- Mix together the peat moss and vermiculite or perlite in even quantities. This combination is preferable to a standard potting soil for many reasons. Seeds, initially, require no added nutrients to grow and are capable of sprouting successfully with little intervention, which eliminates the need for fertilizers or nutrient-rich potting soils. Additionally, the mixture needs to provide maximum drainage and aeration potential. Regular potting soils become overly dense when wet, which can damage the fragile root systems or impede the growth potential of the seed. Your soilless mixture doesn’t need to consist exclusively of the items mentioned above. Just ensure it is loose, aerated, and will enable proper drainage.
- Dampen the soilless mixture prior to filling the flats. Use warm water, and allow it to absorb into the peat moss fully.
- Place newspaper into the bottoms of the flat to help slow drainage.
- Fill your containers with the soilless mixture. The seed flats or pots should be filled just shy of the rim not to overflow when watered.
- Tap the container on the table a few times to allow the potting mixture to settle fully. Fill in any gaps with the additional potting mixture if needed. Be sure not to pack the potting mixture down. It needs to be loose so that the seeds can spread their roots easily.
- The seed spacing and depth will be contingent on the type of seed you are planting when planting the seeds. If you are unsure of the precise depth or spacing, refer to the back of your seed packet for more detailed information. For larger seeds, a depth of ½-inch and about 1-inch apart is preferable. Depending on the size of your flats, you may only be able to fit one seed per section. For smaller seeds, they should be planted at a depth of ¼-inch and spaced about ½-inch apart. Given that not all seeds will sprout, it’s a good idea to plant at least two or three per section, particularly for smaller seeds. When the seedlings begin to grow, you can thin them out by plucking the smallest or least healthy plant in each section.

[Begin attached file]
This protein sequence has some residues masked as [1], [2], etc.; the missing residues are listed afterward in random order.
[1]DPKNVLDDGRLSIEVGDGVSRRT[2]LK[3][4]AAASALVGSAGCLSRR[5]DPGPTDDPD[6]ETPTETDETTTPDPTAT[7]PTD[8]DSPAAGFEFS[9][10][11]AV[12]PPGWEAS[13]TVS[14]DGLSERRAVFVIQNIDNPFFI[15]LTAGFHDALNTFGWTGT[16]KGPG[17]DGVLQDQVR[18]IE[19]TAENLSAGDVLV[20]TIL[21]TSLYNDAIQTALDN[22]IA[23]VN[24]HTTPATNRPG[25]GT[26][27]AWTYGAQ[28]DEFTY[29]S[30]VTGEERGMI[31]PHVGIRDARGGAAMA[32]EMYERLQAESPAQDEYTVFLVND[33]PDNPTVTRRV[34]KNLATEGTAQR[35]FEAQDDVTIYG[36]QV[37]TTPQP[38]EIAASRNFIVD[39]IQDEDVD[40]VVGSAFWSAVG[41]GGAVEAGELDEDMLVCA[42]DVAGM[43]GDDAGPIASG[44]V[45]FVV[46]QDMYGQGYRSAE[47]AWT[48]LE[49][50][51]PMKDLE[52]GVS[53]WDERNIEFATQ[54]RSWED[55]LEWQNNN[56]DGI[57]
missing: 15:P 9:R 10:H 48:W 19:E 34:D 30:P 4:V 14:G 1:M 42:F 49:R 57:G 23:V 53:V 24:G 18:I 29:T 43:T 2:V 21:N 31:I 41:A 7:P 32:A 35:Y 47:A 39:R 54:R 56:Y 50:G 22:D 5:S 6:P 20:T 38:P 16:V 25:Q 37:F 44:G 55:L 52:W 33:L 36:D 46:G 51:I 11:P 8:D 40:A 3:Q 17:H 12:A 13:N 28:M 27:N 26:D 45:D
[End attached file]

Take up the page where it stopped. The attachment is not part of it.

- As you plant the seeds, be sure to create a label for each variety so that you can keep track of what you have planted.
- Fill your water bottle with water and gently mist the flats so that all of the soil is moist but not wet.
- Place the plastic row covers on top of the seed flats, and store the flats in a warm and sunny location.
Continued Care Checklist
- Mist the seedlings daily to ensure they stay continually moist.
- Take note of the plant growth. If any plants seem to be outgrowing their containers, transplant them into a larger pot.
- After the date of the last frost, the plants should be ready to be planted outside. Before transplanting them, ensure that they have developed robust root systems. Any plants that still appear to be immature should remain indoors for another week or until they are strong enough to survive the transplant.
With the right tools and proper care, virtually any plant can be started indoors. In doing so, you can increase the likelihood of survival for many plants by giving them a controlled environment where they can easily lay their roots without being damaged by the elements.
When starting plants from seed outdoors, the seedlings will be more susceptible to frost, washing away in the rain, blowing away in the wind, or receiving insufficient water and warmth. These problems can be avoided with an indoor environment, allowing the plant to grow strong prior to being placed outdoors.
Don’t miss the video for the best tips to start seeds indoors: